The ASEAN way

China’s assertiveness will test the unity of the South-East Asian club, but not to breaking-point

Asia

In August 1967 five countries formed the Association of South-East Asian Nations, or ASEAN. Indonesia, Malaysia, the Philippines, Singapore and Thailand had little in common—indeed, Indonesia had until recently been waging an undeclared war against Malaysia in the jungles of Borneo; the acrimony from Singapore’s abrupt departure from Malaysia in 1965 was still fresh. Yet one existential threat brought them together: Soviet-backed communism exported from Vietnam.

Fifty years on ASEAN has doubled its membership to include Vietnam itself, along with Brunei, Cambodia, Laos and Myanmar—a total population of 625m, bigger than the European Union. Growing prosperity and a rising middle class are things to celebrate. But in its anniversary year ASEAN will face a fresh existential challenge, threatening this time to blow it apart: being forced to choose sides in China’s growing great-power rivalry with America. Some will predict that the outcome will be ASEAN’s demise. Yet the regional club will find a way through, and even come out of the year stronger. Call it the “ASEAN way”.

Early in 2017 things will not look auspicious, with America's commitment to the region under President Donald Trump in doubt, and the politics of several members lurching backwards. In Thailand the junta that kicked out a democratic government in 2014 will dig in for the long haul. It will go after “red-shirt” democrats and those with a dislike for the crown prince, Vajiralongkorn, who is soon to ascend to the throne after the death in October of his father, King Bhumibol Adulyadej. The Malaysian prime minister, Najib Razak, immersed in financial scandal, will crack down before a general election in 2018, if not sooner (see box on next page). And in the Philippines (which holds ASEANs rotating chair in 2017) under the irascible president, Rodrigo Duterte, a vigilante crusade against drug-dealers will threaten to suck society under.

Grim as the politics of these countries looks, make no mistake: ASEAN does not give a damn about the abuses themselves. The ASEAN way emphasises cohesion, order and civility among its members—and above all an agreement not to disagree. This is its prized consensus, which is reached by turning a blind eye to regimes’ behaviour: any other approach would lead to rupture. As for decision-making, consensus rules here too. It means moving at the speed of the slowest. On the one hand, ASEAN can commit, as it did in a charter a decade ago, to move towards “EU-style” integration; on the other, you can wait for a real common market until the cows come home.

But ASEAN would give a damn if China thought that the lurches towards authoritarianism in Thailand, ­Mal­aysia­ and the Philippines made those countries susceptible to Chinese blandishments in ways that risk dividing the club. At issue is the South China Sea, where China’s expansive claims overlap those of Brunei, Malaysia, the Philippines and Vietnam. China’s territorial claims were dealt a legal blow in 2016 when an international court at The Hague ruled them to be inadmissable under the law of the sea. China rejected the ruling and has pressed weaker ASEAN members to do the same. As a result, ASEAN has struggled to find consensus on the issue. It has not helped that China looks to have “turned” Mr Duterte. It was his country that had brought The Hague case to court; soon after, though, the new president was praising China as the new power in the neighbourhood, while cursing America, the Philippines’ long-standing ally.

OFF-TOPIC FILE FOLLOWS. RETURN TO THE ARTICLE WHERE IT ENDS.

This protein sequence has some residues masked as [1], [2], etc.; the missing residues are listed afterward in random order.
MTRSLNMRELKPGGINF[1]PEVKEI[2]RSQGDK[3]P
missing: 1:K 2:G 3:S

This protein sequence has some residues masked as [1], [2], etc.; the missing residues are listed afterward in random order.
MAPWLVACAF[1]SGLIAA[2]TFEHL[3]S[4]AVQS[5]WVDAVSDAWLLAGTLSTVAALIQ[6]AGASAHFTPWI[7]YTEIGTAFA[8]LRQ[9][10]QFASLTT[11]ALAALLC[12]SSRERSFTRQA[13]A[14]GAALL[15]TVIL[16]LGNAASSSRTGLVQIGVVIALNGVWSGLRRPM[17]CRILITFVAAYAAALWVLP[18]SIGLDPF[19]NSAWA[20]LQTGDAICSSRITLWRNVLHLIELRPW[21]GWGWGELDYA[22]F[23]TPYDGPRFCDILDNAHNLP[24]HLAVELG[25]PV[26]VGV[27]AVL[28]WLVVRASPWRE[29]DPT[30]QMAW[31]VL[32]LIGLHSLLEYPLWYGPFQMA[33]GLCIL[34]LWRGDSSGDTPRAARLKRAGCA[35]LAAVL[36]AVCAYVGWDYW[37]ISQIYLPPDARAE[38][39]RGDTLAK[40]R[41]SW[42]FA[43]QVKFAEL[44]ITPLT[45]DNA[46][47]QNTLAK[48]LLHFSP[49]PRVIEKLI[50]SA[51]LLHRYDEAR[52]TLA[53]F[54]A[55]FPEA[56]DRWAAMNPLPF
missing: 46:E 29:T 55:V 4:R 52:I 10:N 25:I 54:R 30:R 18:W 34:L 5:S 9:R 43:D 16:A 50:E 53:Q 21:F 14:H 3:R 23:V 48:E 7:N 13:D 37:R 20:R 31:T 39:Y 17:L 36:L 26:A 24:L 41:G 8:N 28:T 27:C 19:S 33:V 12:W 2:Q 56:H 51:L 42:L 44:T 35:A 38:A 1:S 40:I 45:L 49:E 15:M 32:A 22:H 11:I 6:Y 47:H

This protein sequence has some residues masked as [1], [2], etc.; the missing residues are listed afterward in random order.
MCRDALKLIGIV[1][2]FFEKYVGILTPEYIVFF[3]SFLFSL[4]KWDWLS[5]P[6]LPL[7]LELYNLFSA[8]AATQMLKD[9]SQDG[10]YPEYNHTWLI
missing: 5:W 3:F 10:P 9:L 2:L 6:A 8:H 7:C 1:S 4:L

ASEAN has been here before. At a summit in Phnom Penh in 2012, China applied huge pressure through Cambodia, a quasi-client state, to block any criticism of it. As a result, ASEAN’s foreign ministers failed for the first time to agree on even the blandest joint statement. Given that post-summit communiqués are the outward form of the ASEAN consensus, diplomats say that it was a near-death experience they do not wish to repeat.

And so in the anniversary year a push will be made to coalesce around a new, firmer consensus not to let China rock the ASEAN boat. This time it won’t be left to flaccid foreign ministers; national leaders will get involved, starting with Lee Hsien Loong, the prime minister of Singapore. That city-state will co-opt Indonesia, ASEAN’s biggest country but under President Joko Widodo strangely unwilling to show regional leadership. Even Mr Duterte will confound sceptics by joining the initiative, because of fresh Chinese building on contested reefs in 2017 that will end the love-in with China (bear in mind too that Filipinos are the most pro-American people in the world).

That will leave only Hun Sen, Cambodia’s ageing strongman. At home he is a thug, and he allows Chinese cronies to plunder his country. But he is still susceptible to flattery, and in private other ASEAN leaders will tell him that his greatest moment is about to come in saving ASEAN. And so it will have its 50th-anniversary pageantry and celebrations. As for the summit that will follow, its joint communiqué will surprise China with its bluntness. But China will have to grin and bear it, or risk looking the party-pooper.

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